In addition to the reality of Clinton’s popularity while he was in office, there’s the fact that after being out of office four some 13 years now, Bill Clinton is the most popular living former President. A CNN/ORC poll conducted in July 2012, for example, put Clinton’s positive numbers at 66% and his negative numbers at 31%. In a Gallup poll released in the summer of 2013, those numbers were 69% and 27% respectively. How the GOP would be helping itself by attacking a former President with approval numbers like that over stories that are nearly two decades old and which did not negatively impact his Presidency when they initially became public is beyond me.
Finally, as I’ve noted in my previous posts on this matter, Bill Clinton will not be on the ballot in 2016, Hillary Clinton will be. Yes, the former President will likely be a strong stump speaker and advocate for his wife, but he also served in that role in 2008 and, other than the missteps he made during the South Carolina primary, he had absolutely no negative impact at all on Hillary’s campaign. The idea that allegations regarding Bill Clinton that by then will be 20 years old 0r more will somehow harm Hillary Clinton in 2016 is simply laughable. Some Republicans already recognize this fact, and are warning their party not to follow Senator Paul down this particular path:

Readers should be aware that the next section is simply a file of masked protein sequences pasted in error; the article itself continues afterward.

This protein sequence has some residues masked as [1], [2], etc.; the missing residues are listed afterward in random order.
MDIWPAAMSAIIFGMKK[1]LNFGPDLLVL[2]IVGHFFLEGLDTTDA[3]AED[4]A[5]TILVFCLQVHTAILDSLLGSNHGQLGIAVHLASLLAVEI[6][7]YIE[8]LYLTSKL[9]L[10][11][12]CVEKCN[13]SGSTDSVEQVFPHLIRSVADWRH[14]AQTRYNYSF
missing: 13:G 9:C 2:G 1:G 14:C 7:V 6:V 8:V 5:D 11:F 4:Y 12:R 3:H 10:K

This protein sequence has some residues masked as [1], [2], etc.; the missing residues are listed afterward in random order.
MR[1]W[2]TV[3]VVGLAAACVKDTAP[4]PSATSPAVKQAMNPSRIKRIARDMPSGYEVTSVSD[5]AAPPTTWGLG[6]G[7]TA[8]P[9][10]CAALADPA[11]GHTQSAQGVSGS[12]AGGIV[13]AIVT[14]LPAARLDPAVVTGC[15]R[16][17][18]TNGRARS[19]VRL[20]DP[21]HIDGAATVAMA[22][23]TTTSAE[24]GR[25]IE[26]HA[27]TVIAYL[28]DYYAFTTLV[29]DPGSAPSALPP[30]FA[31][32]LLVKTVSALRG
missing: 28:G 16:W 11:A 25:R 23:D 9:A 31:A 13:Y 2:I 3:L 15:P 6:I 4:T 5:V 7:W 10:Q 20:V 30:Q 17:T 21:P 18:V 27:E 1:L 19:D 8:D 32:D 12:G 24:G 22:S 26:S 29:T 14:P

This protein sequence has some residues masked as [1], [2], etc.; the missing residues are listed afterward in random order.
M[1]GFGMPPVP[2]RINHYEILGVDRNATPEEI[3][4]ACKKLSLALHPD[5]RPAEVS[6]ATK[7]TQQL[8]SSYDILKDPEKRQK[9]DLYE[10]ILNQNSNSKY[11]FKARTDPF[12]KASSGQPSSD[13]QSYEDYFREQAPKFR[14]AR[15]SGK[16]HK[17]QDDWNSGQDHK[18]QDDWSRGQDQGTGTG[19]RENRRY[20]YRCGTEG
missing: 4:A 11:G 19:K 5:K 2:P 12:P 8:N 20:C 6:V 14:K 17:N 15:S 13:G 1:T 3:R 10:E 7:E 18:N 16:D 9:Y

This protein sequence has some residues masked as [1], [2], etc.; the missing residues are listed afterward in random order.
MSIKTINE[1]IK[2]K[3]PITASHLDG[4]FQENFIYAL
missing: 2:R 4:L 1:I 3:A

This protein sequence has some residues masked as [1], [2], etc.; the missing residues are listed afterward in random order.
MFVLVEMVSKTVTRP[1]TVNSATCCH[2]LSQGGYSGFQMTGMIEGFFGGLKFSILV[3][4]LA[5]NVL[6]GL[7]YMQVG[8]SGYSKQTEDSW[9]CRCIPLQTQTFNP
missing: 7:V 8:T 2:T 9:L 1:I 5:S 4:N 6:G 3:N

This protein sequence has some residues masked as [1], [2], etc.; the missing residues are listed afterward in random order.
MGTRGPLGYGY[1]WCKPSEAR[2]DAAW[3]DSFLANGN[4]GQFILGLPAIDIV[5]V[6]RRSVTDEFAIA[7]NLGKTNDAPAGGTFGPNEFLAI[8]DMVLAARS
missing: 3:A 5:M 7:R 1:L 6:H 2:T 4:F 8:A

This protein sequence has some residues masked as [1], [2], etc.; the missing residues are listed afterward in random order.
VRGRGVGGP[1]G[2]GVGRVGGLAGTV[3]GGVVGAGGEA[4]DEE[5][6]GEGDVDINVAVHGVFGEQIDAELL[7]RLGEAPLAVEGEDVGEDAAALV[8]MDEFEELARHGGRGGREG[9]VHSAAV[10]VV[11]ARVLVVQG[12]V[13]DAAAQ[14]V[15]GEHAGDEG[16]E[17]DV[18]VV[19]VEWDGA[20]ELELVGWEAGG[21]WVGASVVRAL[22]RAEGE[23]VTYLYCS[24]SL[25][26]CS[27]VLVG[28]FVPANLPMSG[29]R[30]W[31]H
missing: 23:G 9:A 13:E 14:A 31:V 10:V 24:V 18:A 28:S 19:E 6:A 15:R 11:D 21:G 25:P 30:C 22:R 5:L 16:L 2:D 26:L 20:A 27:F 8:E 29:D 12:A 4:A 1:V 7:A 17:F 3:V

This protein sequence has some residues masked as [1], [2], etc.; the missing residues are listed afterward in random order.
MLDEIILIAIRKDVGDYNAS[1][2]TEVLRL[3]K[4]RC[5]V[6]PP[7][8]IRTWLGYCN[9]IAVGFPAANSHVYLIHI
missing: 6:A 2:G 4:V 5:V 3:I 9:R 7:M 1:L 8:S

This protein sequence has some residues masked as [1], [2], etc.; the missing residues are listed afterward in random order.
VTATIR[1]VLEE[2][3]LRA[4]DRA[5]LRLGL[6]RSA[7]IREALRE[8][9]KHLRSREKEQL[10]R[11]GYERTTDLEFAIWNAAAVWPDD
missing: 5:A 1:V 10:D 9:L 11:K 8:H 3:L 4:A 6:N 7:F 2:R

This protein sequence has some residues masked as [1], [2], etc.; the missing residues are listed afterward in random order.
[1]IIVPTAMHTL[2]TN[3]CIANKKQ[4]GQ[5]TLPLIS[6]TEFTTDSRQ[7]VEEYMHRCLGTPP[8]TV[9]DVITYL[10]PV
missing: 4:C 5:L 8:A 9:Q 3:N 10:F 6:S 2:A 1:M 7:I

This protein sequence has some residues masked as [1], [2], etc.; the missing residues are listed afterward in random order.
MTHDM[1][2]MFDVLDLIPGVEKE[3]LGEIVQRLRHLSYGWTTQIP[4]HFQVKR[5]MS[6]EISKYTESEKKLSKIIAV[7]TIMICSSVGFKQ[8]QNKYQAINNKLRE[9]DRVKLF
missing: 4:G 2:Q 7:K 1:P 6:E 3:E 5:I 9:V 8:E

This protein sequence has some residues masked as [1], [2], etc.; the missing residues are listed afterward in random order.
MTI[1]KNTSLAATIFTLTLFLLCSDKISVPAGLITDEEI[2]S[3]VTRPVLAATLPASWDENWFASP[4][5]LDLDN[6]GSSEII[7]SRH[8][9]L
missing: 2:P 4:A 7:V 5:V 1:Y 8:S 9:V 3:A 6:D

Karl Rove took a shot at Kentucky Sen. Rand Paul on Tuesday for attacking Bill Clinton over his “predatory” behavior toward Monica Lewinsky, saying that it’s not good strategy for running for president.
But Rove said he’s not sure Paul has a strategy.
Frankly, Rand Paul spending a lot of time talking about the mistakes of Bill Clinton does not look like a big agenda for the future of the country,” Rove said on Fox’s “America’s Newsroom.”
Candidates for the presidency need to do two things in 2014, Rove said: make their campaigns about something larger their personal ambitions and strengthen their skills.
“I’m not certain, again, that beating up on Bill Clinton and Monica Lewinsky is a particularly good thing to strengthen your skills,” Rove said.
Rove happens to be right in this instance. In fact, I’d say that his criticism of Paul is considerably understated. Going after Hillary Clinton by attacking her husband is dumb. Doing so based on things that happened 20 years ago is even dumber. Doing so despite the fact that the public clearly didn’t care then and doesn’t care now is quite simply downright politically stupid. If this is the kind of campaign Rand Paul intends to ruin in 2016, it isn’t going to last very long.
1 Recall that Kenneth Starr’s original mandate was to investigate only Whitewater and yet his final report spent more time talking about the affair with Monica Lewinsky than anything else. Ultimately, it seems, there was no illegality at all regarding the land transaction(s) known as Whitewater, or at least none involving either of the Clintons.